PP-wrist xray-soft tissue swelling-septic arthritis.jpg

X-rays showing soft tissue swelling in a 64-year-old man with diabetes. The final diagnosis was septic arthritis.

Microcrystals found in the synovial fluid include monosodium urate, calcium pyrophosphate dihydrate, calcium hydroxyapatite, and calcium oxalate. Gout produces uric acid crystals, but pseudogout will have no uric acid but be positive for calcium pyrophosphate.

Finding crystals in synovial fluid usually indicates gout or pseudogout but does not definitively discount other diagnoses. The presence of crystals cannot exclude septic arthritis with total certainty. A seven-year retrospective study examining 265 joint aspirations that contained crystals found 183 (69%) had gout crystals, 81 (30.6%) contained pseudogout crystals, and 0.4 percent had both. (J Emerg Med. 2007;32[1]:23.) Four (1.5%) of the aspirations had positive cultures for septic arthritis, but those also contained a mean WBC count of 113,000, significantly higher than the rest of the samples. Look at the WBC count (and full patient presentation) carefully if you suspect a septic joint, even if the sample contains crystals.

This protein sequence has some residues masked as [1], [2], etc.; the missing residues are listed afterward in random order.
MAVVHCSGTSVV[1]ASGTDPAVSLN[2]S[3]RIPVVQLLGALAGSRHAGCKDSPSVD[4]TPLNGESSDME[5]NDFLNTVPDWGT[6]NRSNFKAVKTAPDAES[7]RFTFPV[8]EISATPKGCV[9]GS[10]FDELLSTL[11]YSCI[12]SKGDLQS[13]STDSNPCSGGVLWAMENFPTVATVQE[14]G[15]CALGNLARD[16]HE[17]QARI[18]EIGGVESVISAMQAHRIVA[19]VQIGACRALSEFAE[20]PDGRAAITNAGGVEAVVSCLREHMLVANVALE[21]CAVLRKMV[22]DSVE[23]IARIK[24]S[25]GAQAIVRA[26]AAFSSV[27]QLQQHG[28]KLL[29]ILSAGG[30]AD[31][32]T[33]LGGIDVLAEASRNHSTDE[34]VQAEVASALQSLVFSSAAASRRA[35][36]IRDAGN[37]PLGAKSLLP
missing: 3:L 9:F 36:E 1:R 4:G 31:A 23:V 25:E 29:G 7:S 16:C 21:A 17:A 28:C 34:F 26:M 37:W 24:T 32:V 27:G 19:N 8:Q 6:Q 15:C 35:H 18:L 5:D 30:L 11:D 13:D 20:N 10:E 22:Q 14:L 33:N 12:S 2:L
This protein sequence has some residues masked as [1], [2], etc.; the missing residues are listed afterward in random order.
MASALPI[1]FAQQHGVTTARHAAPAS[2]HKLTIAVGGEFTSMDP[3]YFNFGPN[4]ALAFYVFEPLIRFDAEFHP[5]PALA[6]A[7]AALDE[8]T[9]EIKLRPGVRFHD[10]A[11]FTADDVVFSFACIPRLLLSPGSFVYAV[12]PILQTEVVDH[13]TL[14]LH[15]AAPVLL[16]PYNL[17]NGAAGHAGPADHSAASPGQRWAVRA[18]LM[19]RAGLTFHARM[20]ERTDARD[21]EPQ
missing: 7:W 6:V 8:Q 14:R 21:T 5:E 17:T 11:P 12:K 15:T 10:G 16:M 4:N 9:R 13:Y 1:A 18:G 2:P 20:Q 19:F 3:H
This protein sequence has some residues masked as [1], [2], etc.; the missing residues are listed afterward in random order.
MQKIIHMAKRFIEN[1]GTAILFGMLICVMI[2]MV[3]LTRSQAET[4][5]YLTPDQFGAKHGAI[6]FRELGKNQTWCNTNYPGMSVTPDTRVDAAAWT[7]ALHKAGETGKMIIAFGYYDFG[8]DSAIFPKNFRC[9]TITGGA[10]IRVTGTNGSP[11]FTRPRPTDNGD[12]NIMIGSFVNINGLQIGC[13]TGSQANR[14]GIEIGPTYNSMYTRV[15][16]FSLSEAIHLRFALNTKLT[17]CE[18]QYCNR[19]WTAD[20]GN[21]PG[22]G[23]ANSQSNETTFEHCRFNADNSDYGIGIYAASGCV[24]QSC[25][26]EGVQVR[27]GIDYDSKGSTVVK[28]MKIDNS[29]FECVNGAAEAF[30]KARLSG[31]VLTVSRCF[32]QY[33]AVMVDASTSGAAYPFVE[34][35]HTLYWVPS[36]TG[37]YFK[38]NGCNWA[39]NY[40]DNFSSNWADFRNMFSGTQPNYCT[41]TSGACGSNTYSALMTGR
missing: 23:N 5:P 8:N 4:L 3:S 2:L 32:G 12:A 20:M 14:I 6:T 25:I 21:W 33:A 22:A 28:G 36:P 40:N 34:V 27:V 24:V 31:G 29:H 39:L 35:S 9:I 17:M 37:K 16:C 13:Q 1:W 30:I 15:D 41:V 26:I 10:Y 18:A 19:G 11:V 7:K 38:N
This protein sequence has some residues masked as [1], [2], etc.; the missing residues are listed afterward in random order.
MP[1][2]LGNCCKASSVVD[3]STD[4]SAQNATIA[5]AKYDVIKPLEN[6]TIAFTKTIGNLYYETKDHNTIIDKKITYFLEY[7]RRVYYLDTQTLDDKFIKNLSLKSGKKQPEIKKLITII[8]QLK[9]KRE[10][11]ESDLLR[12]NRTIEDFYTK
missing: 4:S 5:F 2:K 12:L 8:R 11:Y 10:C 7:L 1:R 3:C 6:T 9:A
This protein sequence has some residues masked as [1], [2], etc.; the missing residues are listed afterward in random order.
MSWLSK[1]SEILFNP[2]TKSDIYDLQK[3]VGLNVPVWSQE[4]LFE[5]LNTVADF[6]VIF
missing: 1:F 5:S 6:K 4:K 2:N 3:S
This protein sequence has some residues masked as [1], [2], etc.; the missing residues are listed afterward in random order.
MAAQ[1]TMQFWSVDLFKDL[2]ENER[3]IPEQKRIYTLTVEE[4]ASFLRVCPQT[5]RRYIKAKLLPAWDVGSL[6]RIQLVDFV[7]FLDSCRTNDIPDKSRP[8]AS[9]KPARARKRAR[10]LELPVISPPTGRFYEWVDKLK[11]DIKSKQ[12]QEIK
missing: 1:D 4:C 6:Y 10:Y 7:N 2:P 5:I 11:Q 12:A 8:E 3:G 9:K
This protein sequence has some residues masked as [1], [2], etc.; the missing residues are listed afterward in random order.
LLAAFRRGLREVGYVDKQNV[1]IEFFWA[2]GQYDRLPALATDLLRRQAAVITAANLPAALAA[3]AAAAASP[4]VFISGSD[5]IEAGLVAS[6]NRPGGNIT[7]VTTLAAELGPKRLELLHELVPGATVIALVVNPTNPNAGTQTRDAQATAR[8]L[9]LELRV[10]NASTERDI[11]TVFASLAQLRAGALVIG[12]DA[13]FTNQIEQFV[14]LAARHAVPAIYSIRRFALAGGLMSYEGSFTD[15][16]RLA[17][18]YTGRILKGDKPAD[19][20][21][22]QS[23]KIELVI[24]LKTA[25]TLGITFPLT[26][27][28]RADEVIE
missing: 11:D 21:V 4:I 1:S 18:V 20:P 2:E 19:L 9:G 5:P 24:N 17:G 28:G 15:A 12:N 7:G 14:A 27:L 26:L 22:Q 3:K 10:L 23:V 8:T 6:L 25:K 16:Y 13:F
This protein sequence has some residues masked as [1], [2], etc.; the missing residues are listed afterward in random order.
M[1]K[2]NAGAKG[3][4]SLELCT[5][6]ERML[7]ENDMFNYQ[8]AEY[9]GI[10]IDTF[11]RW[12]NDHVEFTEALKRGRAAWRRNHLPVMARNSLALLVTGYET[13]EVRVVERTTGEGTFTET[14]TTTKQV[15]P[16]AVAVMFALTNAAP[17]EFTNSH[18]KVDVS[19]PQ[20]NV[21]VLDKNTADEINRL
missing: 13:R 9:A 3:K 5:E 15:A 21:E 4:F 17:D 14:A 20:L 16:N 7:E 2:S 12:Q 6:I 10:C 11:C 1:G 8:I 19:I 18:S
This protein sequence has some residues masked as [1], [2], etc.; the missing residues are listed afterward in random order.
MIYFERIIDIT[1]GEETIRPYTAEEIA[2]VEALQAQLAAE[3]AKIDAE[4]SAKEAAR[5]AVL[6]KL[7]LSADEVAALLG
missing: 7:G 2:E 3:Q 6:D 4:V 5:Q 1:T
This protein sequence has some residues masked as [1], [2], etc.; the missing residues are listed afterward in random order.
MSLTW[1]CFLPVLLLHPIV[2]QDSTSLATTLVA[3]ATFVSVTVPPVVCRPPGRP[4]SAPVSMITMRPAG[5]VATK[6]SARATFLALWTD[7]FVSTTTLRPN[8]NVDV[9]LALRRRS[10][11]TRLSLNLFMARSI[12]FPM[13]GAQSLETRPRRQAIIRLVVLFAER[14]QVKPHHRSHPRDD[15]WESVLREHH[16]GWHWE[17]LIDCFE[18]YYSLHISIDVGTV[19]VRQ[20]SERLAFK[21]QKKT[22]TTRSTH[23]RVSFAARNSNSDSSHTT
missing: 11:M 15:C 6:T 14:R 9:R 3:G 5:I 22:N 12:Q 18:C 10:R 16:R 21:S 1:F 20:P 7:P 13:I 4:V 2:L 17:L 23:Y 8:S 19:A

Injecting steroids into a septic joint is contraindicated. In fact, steroid injections in any joint (regardless of clinical setting) may not have any long-term benefit and may cause harm. Giving steroid injections in the ED is controversial, and can create conflict with consultants. One can always prescribe oral steroids to circumvent the need for intra-articular steroids. Future blogs will discuss steroid indications and technique.